Your Action Plan

Whether you consider the messages you receive through this practice the voice of your angels or your own inner wisdom, Dede’s methods are powerful and provide comfort.

Find the Joy in Today

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Let’s be honest. Joy is easier to find some days than others. When the sun is shining, our families are well, work is fulfilling, and we have free time for play, joy feels abundant. We don’t have to look for it or give it a name. It just is.  

Inevitably, rainy days come, the people we love hurt, work changes, and in the midst of the pressure we forget how to play. These days are difficult but also significant. When we accept life’s challenge to learn to find joy even in tough times, we develop resilience and inner peace that endures.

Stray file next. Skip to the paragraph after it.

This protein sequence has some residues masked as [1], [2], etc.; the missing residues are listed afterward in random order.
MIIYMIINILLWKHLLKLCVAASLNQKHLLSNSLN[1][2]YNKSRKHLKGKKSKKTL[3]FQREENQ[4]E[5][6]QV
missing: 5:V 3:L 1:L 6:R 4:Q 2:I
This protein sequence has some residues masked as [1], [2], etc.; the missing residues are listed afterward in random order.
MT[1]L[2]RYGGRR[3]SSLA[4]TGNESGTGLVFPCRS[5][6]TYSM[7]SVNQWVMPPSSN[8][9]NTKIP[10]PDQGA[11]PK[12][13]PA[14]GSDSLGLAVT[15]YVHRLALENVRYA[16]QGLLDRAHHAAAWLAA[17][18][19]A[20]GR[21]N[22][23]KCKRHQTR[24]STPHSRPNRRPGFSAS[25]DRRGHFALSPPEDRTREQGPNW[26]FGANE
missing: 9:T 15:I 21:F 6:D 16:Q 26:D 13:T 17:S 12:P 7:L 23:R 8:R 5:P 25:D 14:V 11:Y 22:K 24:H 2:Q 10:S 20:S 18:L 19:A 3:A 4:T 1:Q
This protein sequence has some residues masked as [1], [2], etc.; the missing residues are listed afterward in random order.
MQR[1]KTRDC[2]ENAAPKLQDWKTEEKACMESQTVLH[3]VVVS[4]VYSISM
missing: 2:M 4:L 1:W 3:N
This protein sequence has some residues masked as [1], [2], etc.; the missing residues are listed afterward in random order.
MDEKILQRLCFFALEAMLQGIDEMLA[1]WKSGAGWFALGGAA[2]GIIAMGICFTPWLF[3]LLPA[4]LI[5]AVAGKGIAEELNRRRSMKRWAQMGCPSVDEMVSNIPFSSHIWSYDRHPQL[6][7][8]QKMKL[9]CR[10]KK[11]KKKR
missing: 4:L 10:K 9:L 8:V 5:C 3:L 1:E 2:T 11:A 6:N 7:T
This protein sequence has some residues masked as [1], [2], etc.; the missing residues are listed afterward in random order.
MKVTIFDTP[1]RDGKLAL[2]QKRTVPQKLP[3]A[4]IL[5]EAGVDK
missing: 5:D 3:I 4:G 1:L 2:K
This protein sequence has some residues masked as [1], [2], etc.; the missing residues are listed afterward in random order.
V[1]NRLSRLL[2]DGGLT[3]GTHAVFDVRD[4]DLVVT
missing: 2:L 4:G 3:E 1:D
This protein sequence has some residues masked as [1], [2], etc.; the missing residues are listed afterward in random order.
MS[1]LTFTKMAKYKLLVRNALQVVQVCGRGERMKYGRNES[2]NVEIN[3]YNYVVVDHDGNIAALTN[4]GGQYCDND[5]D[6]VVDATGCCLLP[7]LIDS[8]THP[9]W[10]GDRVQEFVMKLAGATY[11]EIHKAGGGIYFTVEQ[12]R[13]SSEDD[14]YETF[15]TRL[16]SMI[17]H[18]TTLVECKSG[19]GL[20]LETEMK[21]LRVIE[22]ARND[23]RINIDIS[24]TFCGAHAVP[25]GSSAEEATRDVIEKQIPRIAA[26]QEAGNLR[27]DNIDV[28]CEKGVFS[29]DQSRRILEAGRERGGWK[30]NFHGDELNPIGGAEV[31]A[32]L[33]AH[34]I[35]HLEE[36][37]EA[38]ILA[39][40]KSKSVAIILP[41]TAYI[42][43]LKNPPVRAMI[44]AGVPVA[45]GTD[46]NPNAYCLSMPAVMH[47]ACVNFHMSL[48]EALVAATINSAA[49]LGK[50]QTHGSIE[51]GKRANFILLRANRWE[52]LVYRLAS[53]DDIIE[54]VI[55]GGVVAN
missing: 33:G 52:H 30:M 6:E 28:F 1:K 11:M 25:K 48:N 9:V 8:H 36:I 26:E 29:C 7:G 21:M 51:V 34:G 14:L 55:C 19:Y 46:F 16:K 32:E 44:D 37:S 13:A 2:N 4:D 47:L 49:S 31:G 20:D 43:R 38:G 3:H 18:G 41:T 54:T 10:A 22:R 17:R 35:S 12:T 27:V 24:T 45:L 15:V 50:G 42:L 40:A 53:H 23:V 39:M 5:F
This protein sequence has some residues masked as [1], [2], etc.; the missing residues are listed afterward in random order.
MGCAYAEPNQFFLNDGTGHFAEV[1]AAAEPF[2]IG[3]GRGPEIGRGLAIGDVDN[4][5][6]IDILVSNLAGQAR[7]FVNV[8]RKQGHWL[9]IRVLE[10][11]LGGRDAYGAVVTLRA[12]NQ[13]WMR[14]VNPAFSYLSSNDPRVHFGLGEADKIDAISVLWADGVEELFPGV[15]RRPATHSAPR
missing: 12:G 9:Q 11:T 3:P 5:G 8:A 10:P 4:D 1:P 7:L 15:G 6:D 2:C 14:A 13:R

So where do we find joy? How do we cultivate good feelings when they are nowhere to be found? The research is clear; journaling is a powerful, well-proven tool that helps manifest joyfulness.

Journaling allows us to:

  • practice gratitude
  • cultivate affirming thinking
  • be in the here and now
  • reframe ideas and put them in a positive or growth-oriented light
  • live mindfully

30 Days of Joy: How to Rewire Your Brain for Happiness is an excerpt from an upcoming book by Journaling.com’s founder, Rebecca Kochenderfer.

Rebecca introduces you, week by week, to new joy habits that will transform the way you experience life. Discover the many ways journaling helps rewire the brain for a more optimistic and proactive outlook.